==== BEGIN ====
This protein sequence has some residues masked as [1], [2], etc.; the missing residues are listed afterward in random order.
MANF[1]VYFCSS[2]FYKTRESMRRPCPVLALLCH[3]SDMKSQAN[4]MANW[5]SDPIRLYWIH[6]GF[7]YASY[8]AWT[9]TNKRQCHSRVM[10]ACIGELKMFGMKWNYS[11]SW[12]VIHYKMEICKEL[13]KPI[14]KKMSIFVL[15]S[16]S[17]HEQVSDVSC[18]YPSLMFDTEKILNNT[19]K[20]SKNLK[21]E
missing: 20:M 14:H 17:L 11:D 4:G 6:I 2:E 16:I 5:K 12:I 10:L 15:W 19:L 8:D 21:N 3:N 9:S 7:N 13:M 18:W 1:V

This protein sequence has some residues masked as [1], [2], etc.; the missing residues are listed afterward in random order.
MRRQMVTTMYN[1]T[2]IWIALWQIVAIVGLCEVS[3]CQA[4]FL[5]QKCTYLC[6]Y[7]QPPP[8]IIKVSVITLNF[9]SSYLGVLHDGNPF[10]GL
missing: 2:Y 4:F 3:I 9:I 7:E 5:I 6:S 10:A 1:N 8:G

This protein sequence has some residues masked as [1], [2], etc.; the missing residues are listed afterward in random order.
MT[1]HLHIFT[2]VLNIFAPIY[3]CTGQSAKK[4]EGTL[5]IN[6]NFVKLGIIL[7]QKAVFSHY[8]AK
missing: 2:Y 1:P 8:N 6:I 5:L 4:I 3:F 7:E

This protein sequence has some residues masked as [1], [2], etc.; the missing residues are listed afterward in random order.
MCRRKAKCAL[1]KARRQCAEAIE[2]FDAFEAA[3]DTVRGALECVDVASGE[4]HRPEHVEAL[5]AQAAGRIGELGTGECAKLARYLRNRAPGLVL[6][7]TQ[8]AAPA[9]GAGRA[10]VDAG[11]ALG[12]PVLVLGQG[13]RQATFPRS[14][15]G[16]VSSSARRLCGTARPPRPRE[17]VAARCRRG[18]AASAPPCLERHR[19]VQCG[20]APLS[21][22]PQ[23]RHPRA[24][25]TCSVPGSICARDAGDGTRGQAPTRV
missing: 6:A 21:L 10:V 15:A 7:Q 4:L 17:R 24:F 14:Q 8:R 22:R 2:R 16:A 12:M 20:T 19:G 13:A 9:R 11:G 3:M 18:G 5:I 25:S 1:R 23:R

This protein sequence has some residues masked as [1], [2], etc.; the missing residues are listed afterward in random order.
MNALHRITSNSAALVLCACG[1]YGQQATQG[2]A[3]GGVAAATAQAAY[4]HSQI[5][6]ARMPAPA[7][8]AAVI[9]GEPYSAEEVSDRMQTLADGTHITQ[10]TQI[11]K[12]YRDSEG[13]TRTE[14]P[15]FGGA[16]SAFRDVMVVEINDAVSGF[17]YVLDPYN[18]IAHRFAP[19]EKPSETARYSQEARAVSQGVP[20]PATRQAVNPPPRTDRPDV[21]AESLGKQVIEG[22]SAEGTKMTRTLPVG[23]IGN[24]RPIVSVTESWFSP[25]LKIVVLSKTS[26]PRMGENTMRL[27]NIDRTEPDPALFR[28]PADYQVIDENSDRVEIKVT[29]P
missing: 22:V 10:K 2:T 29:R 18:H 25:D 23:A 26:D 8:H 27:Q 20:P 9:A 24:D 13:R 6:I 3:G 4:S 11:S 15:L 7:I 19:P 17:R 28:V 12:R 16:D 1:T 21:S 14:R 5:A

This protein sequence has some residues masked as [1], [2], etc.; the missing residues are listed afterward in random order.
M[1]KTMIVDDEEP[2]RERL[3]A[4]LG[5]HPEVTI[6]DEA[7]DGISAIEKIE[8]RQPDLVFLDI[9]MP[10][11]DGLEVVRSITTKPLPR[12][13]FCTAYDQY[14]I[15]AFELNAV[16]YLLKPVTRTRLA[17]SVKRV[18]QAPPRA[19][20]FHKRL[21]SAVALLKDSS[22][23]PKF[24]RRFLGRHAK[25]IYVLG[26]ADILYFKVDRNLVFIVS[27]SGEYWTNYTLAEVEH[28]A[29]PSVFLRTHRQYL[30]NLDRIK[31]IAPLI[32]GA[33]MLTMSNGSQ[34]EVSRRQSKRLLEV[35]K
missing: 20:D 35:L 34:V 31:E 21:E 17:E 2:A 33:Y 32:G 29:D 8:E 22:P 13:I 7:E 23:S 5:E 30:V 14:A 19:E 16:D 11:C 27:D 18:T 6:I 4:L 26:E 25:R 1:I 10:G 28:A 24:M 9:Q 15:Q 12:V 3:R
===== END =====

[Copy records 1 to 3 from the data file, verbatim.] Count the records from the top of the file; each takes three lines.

This protein sequence has some residues masked as [1], [2], etc.; the missing residues are listed afterward in random order.
MANF[1]VYFCSS[2]FYKTRESMRRPCPVLALLCH[3]SDMKSQAN[4]MANW[5]SDPIRLYWIH[6]GF[7]YASY[8]AWT[9]TNKRQCHSRVM[10]ACIGELKMFGMKWNYS[11]SW[12]VIHYKMEICKEL[13]KPI[14]KKMSIFVL[15]S[16]S[17]HEQVSDVSC[18]YPSLMFDTEKILNNT[19]K[20]SKNLK[21]E
missing: 20:M 14:H 17:L 11:D 4:G 6:I 2:E 16:I 5:K 12:I 10:L 15:W 19:L 8:D 21:N 3:N 9:S 7:N 13:M 18:W 1:V

This protein sequence has some residues masked as [1], [2], etc.; the missing residues are listed afterward in random order.
MRRQMVTTMYN[1]T[2]IWIALWQIVAIVGLCEVS[3]CQA[4]FL[5]QKCTYLC[6]Y[7]QPPP[8]IIKVSVITLNF[9]SSYLGVLHDGNPF[10]GL
missing: 2:Y 4:F 3:I 9:I 7:E 5:I 6:S 10:A 1:N 8:G

This protein sequence has some residues masked as [1], [2], etc.; the missing residues are listed afterward in random order.
MT[1]HLHIFT[2]VLNIFAPIY[3]CTGQSAKK[4]EGTL[5]IN[6]NFVKLGIIL[7]QKAVFSHY[8]AK
missing: 2:Y 1:P 8:N 6:I 5:L 4:I 3:F 7:E